He says the sponsorship with Transperfect and contracts with ESPN and both conferences all end after the 2025 season, “which aligns nationally with the College Football Playoff and how that expansion and kind of redesign of the Playoff will align as well, which starts with the 2026 regular season.

“They’re trying to implement that early in 2024 if they could. But even if they do that, we’ll remain with our current contracts as it stands now with the Big 10 and SEC,” Ramsey says.

National championship here?

Tennessee has been well-represented in the Music City Bowl with three appearances and a 1-2 record. Only Kentucky has appeared more, five times with a 2-3 record.

-- Photo By Jerry Denham | The Ledger

That’s the plan, Ramsey says. Or the dream. Or the goal. They all fit – hinging on that new stadium being built, of course. If that does come to fruition?

“Then everything will be up for negotiation beginning in 2026 and beyond,” Ramsey says. “And that certainly gives us a great opportunity with a new stadium coming online, hopefully, to really chase and participate at a national level, whether it’s a national championship game, which we’re certainly going to pursue or see kind of where the bowl can kind of fit in within the new system.”

So, what if the Council declines to approve the new stadium and instead OKs a major overhaul of Nissan Stadium, which has 9,000 more seats than the one being planned? Could Nashville still host one of those Playoff games or even still a national championship game?

“I think that’s unlikely, to be honest,” he says. “I know the current position from the College Football Playoff standpoint is they prefer not to have weather be a major factor in the national championship game.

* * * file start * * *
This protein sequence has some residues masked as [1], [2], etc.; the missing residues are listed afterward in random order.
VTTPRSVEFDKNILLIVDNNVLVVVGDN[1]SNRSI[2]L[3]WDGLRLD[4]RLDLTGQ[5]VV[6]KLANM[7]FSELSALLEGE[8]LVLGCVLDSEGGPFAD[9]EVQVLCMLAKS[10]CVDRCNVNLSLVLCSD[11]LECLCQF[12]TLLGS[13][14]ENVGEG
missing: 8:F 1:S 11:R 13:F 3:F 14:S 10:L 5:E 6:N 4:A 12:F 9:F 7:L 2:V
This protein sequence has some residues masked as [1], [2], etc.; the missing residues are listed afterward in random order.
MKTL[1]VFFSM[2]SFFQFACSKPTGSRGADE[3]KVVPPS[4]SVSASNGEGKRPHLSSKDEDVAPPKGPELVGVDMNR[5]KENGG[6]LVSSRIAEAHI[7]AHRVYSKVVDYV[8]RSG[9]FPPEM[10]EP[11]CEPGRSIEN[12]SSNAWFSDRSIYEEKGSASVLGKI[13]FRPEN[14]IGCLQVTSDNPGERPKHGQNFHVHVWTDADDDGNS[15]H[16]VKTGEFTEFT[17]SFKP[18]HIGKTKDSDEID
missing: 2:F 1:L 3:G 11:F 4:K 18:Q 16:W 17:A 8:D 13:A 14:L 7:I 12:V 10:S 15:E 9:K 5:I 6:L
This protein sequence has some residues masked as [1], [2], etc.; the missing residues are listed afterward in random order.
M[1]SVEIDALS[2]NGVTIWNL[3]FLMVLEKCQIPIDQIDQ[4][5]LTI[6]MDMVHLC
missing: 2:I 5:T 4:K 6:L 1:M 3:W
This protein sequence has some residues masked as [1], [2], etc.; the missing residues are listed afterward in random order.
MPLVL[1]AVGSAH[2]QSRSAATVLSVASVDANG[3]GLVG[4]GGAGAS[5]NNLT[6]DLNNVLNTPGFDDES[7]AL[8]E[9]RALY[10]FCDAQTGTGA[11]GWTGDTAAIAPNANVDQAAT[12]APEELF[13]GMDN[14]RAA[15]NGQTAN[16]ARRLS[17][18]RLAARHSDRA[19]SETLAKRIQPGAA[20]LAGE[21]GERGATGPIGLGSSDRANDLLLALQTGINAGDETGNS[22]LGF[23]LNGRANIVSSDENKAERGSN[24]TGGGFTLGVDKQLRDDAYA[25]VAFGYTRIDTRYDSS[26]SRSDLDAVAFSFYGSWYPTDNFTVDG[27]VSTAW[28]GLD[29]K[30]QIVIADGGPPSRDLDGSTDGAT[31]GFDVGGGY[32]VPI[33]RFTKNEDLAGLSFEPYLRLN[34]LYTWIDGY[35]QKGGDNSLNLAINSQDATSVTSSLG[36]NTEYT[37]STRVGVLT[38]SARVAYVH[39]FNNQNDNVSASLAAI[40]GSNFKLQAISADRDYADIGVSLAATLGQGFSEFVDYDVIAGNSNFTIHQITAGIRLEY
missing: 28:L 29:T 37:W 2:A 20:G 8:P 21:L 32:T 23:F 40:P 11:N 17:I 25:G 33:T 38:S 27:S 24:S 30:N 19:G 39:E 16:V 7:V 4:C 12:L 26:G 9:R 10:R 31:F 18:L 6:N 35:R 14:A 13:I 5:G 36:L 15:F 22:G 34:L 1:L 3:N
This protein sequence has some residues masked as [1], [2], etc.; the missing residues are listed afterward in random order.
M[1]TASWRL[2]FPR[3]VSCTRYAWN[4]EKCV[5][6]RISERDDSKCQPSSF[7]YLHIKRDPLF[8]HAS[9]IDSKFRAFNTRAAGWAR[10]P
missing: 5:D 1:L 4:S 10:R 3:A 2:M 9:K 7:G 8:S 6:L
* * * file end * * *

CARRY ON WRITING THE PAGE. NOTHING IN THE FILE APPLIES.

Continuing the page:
“So, I think that really and, plus with it being natural grass and being able to turn it on a small turnaround kind of frame would really, if not eliminate, significantly damage our chances in hosting that.

“And I think they have enough options and move it around where they don’t have to deal with weather in a city, whether it’s Nashville or any other city,” Ramsey continues. “As it currently sits, I would not be very optimistic that we could host the championship game without a covered facility.”

More than football

Economic impact of WrestleMania

WrestleMania is seven consecutive nights
Reaches 1 billion homes in 57 countries
It is the most-followed sports brand on social media
It is the No. 6 Sports Event Brand (behind Super Bowl, Olympics, etc).
Generated $206.5 million in economic impact, 156,000 in attendance during two nights in Dallas at AT&T Stadium.

Source: Nashville Convention & Visitors Corp

The proposed new facility could mean Nashville joins a regular rotation of cities to host Playoff games. But Ramsey looks beyond just his bowl’s interests and thinks Nashville will be a player to host Super Bowls, the NCAA men’s Final Four, WrestleMania, major concerts and conventions.

“I think in the first several years of the new stadium, should it come online, I think it opens up opportunities for events that are some of the largest sporting events in the United States, and in the world, for that matter, when you talk about the Super Bowl, the men’s Final Four, and a College Football Playoff national championship game.

“We’re excited. I think people are excited about the city. I think we’ve really created a great reputation over these first 25-plus years with the arena and the stadium that we can host major events, that we can successfully put them on,” he notes.

“Fans enjoy coming to our city. Teams and players enjoy playing here. So I think it opens up the door to some of those major events that we currently can’t pursue or even be considered for because of the facility.

Tennessee tight end Princeton Fant stiffarms a would-be Purdue tackler during last year’s Music City Bowl. Tennessee raised its bowl profile this year by finishing 10-2.

-- Photo Courtesy Of The Transperfect Music City Bowl

“Those are major economic impact events, some of the largest in the United States and in the world from a sports’ standpoint. And that’s not counting all the media exposure that you get through those.

“It would be a great platform for the city and, again, just kind of elevating the trajectory that we’ve been on. So we’re certainly excited about competing for those events with other cities and really like what we’ve built in our foundation and our reputation as a great sports event destination.”